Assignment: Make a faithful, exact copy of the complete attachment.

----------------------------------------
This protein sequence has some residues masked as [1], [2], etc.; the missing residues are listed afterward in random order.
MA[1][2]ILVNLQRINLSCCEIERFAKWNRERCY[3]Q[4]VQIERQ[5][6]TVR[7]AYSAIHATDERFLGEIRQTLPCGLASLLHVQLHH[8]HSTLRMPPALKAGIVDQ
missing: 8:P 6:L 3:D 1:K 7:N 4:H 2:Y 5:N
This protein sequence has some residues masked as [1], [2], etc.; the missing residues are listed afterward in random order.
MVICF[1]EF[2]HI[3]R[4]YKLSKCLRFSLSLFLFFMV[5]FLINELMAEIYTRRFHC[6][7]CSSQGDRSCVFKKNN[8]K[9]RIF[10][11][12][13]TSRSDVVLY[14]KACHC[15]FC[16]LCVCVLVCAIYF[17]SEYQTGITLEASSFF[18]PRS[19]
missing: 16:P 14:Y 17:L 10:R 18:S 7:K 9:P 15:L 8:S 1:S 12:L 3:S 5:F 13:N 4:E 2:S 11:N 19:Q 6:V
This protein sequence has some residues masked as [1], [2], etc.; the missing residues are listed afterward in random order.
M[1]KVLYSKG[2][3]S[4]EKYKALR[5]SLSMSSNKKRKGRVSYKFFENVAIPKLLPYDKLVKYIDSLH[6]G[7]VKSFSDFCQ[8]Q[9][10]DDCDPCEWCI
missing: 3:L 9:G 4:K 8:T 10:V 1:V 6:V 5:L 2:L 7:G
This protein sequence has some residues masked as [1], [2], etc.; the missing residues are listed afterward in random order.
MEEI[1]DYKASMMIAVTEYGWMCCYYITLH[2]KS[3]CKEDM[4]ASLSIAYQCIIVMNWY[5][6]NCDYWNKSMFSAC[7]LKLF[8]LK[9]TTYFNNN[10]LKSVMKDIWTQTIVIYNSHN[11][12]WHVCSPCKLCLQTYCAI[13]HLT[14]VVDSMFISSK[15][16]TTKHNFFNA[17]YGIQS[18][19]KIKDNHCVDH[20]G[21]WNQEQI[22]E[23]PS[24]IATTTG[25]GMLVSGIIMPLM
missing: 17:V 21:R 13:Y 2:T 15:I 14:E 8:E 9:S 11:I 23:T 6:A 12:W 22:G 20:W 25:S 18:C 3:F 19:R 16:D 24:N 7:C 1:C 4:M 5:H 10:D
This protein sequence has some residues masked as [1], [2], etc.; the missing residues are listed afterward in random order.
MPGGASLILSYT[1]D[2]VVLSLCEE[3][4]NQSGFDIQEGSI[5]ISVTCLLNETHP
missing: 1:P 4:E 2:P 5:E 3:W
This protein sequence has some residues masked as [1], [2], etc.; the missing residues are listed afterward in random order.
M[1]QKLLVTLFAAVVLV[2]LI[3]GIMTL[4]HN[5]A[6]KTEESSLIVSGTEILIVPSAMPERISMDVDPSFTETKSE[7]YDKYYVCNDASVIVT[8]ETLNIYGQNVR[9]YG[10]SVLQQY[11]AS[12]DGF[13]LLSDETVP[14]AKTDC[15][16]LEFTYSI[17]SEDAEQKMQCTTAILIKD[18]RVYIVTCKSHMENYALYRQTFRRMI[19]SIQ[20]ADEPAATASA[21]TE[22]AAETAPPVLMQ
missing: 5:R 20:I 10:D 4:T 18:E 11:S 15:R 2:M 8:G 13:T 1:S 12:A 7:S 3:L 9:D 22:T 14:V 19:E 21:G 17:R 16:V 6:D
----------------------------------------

This protein sequence has some residues masked as [1], [2], etc.; the missing residues are listed afterward in random order.
MA[1][2]ILVNLQRINLSCCEIERFAKWNRERCY[3]Q[4]VQIERQ[5][6]TVR[7]AYSAIHATDERFLGEIRQTLPCGLASLLHVQLHH[8]HSTLRMPPALKAGIVDQ
missing: 8:P 6:L 3:D 1:K 7:N 4:H 2:Y 5:N
This protein sequence has some residues masked as [1], [2], etc.; the missing residues are listed afterward in random order.
MVICF[1]EF[2]HI[3]R[4]YKLSKCLRFSLSLFLFFMV[5]FLINELMAEIYTRRFHC[6][7]CSSQGDRSCVFKKNN[8]K[9]RIF[10][11][12][13]TSRSDVVLY[14]KACHC[15]FC[16]LCVCVLVCAIYF[17]SEYQTGITLEASSFF[18]PRS[19]
missing: 16:P 14:Y 17:L 10:R 18:S 7:K 9:P 15:L 8:S 1:S 12:L 3:S 5:F 13:N 4:E 2:S 11:N 19:Q 6:V
This protein sequence has some residues masked as [1], [2], etc.; the missing residues are listed afterward in random order.
M[1]KVLYSKG[2][3]S[4]EKYKALR[5]SLSMSSNKKRKGRVSYKFFENVAIPKLLPYDKLVKYIDSLH[6]G[7]VKSFSDFCQ[8]Q[9][10]DDCDPCEWCI
missing: 3:L 9:G 4:K 8:T 10:V 1:V 6:V 5:L 2:L 7:G
This protein sequence has some residues masked as [1], [2], etc.; the missing residues are listed afterward in random order.
MEEI[1]DYKASMMIAVTEYGWMCCYYITLH[2]KS[3]CKEDM[4]ASLSIAYQCIIVMNWY[5][6]NCDYWNKSMFSAC[7]LKLF[8]LK[9]TTYFNNN[10]LKSVMKDIWTQTIVIYNSHN[11][12]WHVCSPCKLCLQTYCAI[13]HLT[14]VVDSMFISSK[15][16]TTKHNFFNA[17]YGIQS[18][19]KIKDNHCVDH[20]G[21]WNQEQI[22]E[23]PS[24]IATTTG[25]GMLVSGIIMPLM
missing: 17:V 21:R 13:Y 2:T 15:I 14:E 8:E 9:S 11:I 23:T 6:A 12:W 22:G 20:W 25:S 18:C 3:F 19:R 16:D 24:N 7:C 1:C 4:M 5:H 10:D
This protein sequence has some residues masked as [1], [2], etc.; the missing residues are listed afterward in random order.
MPGGASLILSYT[1]D[2]VVLSLCEE[3][4]NQSGFDIQEGSI[5]ISVTCLLNETHP
missing: 1:P 4:E 2:P 5:E 3:W
This protein sequence has some residues masked as [1], [2], etc.; the missing residues are listed afterward in random order.
M[1]QKLLVTLFAAVVLV[2]LI[3]GIMTL[4]HN[5]A[6]KTEESSLIVSGTEILIVPSAMPERISMDVDPSFTETKSE[7]YDKYYVCNDASVIVT[8]ETLNIYGQNVR[9]YG[10]SVLQQY[11]AS[12]DGF[13]LLSDETVP[14]AKTDC[15][16]LEFTYSI[17]SEDAEQKMQCTTAILIKD[18]RVYIVTCKSHMENYALYRQTFRRMI[19]SIQ[20]ADEPAATASA[21]TE[22]AAETAPPVLMQ
missing: 5:R 20:I 10:D 4:T 18:E 11:S 15:R 2:M 8:G 13:T 1:S 12:A 7:S 3:L 9:D 22:T 14:V 19:E 21:G 17:R 16:V 6:D